Allen Park — Offensive coordinator Joe Lombardi will exercise caution greeting his former co-workers when the Lions play the New Orleans Saints on Sunday at Ford Field.
"The quarterbacks told me that I get fined for every hug, so I'm going to try to keep those to a minimum, just try to wave and shake hands," Lombardi said Thursday.
Sunday's game will be an entirely new experience for Lombardi. Having spent the past seven years in New Orleans, he'll recognize several players and coaches before the game. His job with the Saints, first as an offensive assistant, then quarterbacks coach, was just his second in the NFL, and he only spent a year with the Atlanta Falcons.
Despite the intimate knowledge of this week's opponent, Lombardi said he doesn't expect to be of much help for the Lions' defense as it prepare to stop a Saints offense ranked second in the NFL averaging 442.8 yards per game.
"When that team breaks a huddle, you don't know what play's coming," he said.
Lombardi will be one of several Lions players and coaches facing his former team Sunday, but his play-calling will take center stage as the offense tries to break out of a recent funk. In the past two games, the Lions have averaged just 264 yards, scored three touchdowns and finished 2-for-24 on third-down conversions.
All-Pro receiver Calvin Johnson will also likely miss his second straight game with a high-ankle sprain, but the Lions should have opportunities to score against a Saints defense ranked 23rd in yards per game (379.6) and 28th in points per game (28.2).
And even though the Lions have the NFL's top-ranked defense, Sunday's game could be a shootout with quarterback Drew Brees leading the Saints, a player who Lombardi said helped advance his coaching career.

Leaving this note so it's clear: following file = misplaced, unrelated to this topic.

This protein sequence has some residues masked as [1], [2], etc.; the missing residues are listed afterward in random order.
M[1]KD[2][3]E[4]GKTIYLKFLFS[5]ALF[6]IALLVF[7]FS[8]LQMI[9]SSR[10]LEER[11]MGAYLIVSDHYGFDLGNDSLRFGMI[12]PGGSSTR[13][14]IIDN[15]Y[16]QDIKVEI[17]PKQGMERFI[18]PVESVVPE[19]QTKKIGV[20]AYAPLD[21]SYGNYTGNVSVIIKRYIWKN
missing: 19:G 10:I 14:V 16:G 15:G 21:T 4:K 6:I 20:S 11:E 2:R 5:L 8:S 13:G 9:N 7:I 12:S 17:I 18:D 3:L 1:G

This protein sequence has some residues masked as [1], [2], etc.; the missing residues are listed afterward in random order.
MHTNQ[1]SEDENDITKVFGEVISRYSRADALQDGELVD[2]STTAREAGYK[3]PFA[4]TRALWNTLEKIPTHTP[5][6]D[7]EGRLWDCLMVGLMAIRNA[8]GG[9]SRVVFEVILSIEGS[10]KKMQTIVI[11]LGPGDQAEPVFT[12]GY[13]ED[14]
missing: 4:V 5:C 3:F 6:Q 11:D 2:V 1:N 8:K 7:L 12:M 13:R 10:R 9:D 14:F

"He's obviously an elite player, and I think the more time you spend around him in the meeting room and at practice away from the cameras you understand why," Lombardi said. "I was his coach, but I'm sure I probably learned more from him than he probably learned from me watching how an elite player operates."
Brees, meanwhile, said on a conference call Wednesday that Lombardi played a significant role in the game-planning the last few years, and it became clear he was on track to become a play-caller.
The Lions' offense does have some similarities to the Saints', and Lombardi said seeing those concepts daily in practice should help the defense. Conversely, New Orleans could have a better understanding of what the Lions try to run on offense, but coach Sean Payton said Lombardi has put enough of a twist on the scheme.
"Certainly you see there are some formation and certain designs that, I'm sure, are very similar, and yet, I'm sure Joe is smart enough with that staff to take the personnel they have and put their own twist on it," Payton said.
Lions players said Lombardi is approaching this game like any other, but they know it could have a little more significance.
"I know deep down that he wants to probably win this game a little more than other games," wide receiver Golden Tate said.
And while Lombardi will greet the players and coaches with whom he spent the past seven years before the game, he doesn't expect it to be too emotional.
"I'm not really sentimental that way," he said. "Obviously it's a little bit different because you spent seven years with that group and I know a lot of the coaches and players well.
"It's like every game; it's the most important one because it's the next one."